So it has come to an end. The Prime Minister, Theresa May has resigned having failed to get her Brexit deal through parliament. It became clear that her latest version of the deal had absolutely no chance of success; furthermore, she had lost the confidence of her MPs and, as a commentator put it earlier this week, the leader of any political party in a democracy leads their party only with the permission of its members.
For the first time in living memory, it is fair to say that a British prime minister has resigned because of a failure to negotiate an appropriate deal. Whether a deal to suit all colours of opinion was ever available is another matter altogether as I think any incoming prime minister, presumably from the Brexit wing of the conservative party is going to find out. Theresa May talked of the need to compromise in her resignation speech in Downing street on Friday last week and, to be fair, had she the benefit of Doctor Who’s Tardis three years ago, she might well have listened carefully to those words in her future before she set out all her “red lines”, called an unnecessary general election and refused steadfastly to involve just about anyone outside her own inner circle as she negotiated her ill-fated deal with the EU; the deal that the EU now says is non-negotiable.
Here’s the thing. Strip away all the personalities; forget the negotiating process itself; look at the deal in the cold light of a 52:48 referendum result and it suddenly begins to look as if it has the makings of a workable solution to the problem. Maintenance of close economic links but without the twin straitjackets of the common agricultural and common fisheries policies, nor indeed the dead hand of Brussels bureaucracy.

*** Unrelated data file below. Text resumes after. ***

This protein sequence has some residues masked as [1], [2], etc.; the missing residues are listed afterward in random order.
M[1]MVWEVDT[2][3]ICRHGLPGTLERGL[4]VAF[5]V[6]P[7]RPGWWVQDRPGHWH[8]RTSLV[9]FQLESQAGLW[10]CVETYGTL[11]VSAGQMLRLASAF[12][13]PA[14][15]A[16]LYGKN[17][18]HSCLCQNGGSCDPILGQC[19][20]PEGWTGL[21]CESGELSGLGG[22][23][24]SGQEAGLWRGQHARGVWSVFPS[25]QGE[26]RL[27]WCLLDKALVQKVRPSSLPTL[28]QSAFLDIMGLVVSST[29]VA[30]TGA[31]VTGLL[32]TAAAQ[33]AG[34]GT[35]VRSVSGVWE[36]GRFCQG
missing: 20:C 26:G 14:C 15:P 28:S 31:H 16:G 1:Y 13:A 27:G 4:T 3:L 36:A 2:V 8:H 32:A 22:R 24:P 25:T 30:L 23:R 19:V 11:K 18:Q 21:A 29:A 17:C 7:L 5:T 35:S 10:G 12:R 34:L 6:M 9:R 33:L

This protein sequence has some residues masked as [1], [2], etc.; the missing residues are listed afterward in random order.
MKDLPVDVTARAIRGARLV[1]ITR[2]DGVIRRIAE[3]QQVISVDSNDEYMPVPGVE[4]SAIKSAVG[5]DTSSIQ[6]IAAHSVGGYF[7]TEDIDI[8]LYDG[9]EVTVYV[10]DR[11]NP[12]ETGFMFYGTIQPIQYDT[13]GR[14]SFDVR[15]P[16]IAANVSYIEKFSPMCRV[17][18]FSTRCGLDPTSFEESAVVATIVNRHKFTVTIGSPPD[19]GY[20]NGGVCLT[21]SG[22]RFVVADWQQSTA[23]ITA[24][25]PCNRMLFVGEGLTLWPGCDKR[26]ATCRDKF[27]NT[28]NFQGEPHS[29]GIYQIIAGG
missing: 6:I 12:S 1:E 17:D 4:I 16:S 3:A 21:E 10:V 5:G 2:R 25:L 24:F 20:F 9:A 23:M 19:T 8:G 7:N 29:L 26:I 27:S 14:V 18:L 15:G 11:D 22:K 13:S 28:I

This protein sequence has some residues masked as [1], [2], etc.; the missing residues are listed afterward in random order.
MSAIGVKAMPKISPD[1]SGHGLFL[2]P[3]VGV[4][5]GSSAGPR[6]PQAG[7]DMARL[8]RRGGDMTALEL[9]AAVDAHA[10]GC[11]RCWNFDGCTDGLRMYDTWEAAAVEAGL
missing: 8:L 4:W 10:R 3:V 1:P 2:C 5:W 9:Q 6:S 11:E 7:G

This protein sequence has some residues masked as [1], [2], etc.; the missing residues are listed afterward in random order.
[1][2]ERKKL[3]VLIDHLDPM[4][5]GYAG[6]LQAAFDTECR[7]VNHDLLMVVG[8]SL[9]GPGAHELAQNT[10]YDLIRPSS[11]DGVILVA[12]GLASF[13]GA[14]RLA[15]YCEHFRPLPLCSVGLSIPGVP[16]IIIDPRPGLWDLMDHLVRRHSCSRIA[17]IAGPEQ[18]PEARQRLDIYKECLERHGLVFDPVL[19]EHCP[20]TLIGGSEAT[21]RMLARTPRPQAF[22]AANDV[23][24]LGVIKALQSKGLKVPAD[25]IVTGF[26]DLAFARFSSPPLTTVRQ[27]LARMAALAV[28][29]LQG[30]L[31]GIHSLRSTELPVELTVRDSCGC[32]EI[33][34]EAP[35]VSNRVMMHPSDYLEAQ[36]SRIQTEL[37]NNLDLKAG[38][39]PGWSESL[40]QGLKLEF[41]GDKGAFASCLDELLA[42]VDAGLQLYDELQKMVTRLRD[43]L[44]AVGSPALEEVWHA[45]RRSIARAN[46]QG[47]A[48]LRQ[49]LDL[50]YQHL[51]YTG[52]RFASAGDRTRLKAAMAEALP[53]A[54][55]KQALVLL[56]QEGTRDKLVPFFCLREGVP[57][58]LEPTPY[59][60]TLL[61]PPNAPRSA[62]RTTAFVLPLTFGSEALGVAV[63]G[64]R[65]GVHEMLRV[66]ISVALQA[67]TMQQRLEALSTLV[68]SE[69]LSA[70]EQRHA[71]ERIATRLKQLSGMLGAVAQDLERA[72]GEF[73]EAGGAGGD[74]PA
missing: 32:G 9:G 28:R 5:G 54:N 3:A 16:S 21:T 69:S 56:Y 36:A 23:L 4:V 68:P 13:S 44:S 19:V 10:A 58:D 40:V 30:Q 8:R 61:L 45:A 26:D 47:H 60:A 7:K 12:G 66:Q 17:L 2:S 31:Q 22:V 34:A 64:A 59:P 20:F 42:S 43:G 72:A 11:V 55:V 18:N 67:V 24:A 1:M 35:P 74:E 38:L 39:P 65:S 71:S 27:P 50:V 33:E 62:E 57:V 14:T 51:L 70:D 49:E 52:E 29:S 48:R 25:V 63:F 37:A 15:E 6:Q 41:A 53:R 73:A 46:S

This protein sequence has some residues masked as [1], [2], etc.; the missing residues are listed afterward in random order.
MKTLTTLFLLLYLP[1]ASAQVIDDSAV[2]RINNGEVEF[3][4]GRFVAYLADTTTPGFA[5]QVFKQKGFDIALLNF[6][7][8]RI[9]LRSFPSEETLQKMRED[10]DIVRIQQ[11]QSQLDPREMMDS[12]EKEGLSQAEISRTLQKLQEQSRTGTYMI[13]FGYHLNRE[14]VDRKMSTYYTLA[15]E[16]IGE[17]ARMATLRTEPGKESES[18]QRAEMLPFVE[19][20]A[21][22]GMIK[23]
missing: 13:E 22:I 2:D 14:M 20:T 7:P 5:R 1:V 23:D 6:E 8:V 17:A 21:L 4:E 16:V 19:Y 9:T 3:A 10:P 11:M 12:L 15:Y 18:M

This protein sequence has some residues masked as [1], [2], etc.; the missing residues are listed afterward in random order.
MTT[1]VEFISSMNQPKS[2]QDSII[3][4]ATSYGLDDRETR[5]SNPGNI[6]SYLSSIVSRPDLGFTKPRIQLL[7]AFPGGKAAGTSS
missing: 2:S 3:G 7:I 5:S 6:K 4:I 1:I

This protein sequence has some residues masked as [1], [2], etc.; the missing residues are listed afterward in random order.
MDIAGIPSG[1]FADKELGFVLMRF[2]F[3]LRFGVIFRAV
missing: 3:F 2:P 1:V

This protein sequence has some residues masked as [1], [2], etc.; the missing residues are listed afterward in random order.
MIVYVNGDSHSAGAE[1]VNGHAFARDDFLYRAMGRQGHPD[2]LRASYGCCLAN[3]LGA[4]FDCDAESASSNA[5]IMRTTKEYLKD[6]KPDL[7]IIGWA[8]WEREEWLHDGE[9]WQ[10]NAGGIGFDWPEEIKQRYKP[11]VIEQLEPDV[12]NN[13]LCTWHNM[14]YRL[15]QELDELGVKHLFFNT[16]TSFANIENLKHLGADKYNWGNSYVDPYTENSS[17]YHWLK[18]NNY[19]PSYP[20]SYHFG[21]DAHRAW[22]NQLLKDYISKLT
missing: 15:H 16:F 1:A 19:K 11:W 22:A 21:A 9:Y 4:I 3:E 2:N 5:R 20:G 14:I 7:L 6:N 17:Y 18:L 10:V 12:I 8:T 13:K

But then there is Ireland – some might say that the backstop was the nail in the coffin, but the truth of the matter is that Ireland featured little in the Brexit debate three years ago; it was a non-issue – not even discussed except, obviously in Northern Ireland itself. Neither side in the debate seemed to spend much time thinking about the close north-south links that had been developed as part of the Good Friday agreement and that did so much to begin the healing process between all but the most ardent and extreme on both sides of the divide. How to square a circle?
And the ultimate irony in all of this was Mrs May’s ill-timed general election that removed her majority in the House of Commons and threw her to the wolves of the Democratic Unionist party, a group of MPs who do not even reflect the majority of opinion in Northern Ireland.
So – a failure to apply basic negotiating skills and it has come to this. How can the new prime minister move things forward?
- Early engagement in private talks before any public promises are made would be a start. And to your left, flying through the sky over there? That’s a flock of flying pigs. Careful now. It’s got you. Best get that cleaned.
- Early engagement with all sides of the House of Commons. You may need some votes from across the house
- Clear guiding principles that lead to…
- A clear set of realistic objectives
- As few “red lines” as is possible
- A credible threat – Boris Johnson, love him or hate him, has at least come out and not ruled “No Deal” off the table
- The flexibility to realise that to achieve some important goals, some less important goals may need to be traded off the table
- As little “blind faith” as possible and certainly keep any “triumphalism” down to muted whisper
- In terms of negotiating tactics – a lot of “just suppose” and “what ifs” might be a useful start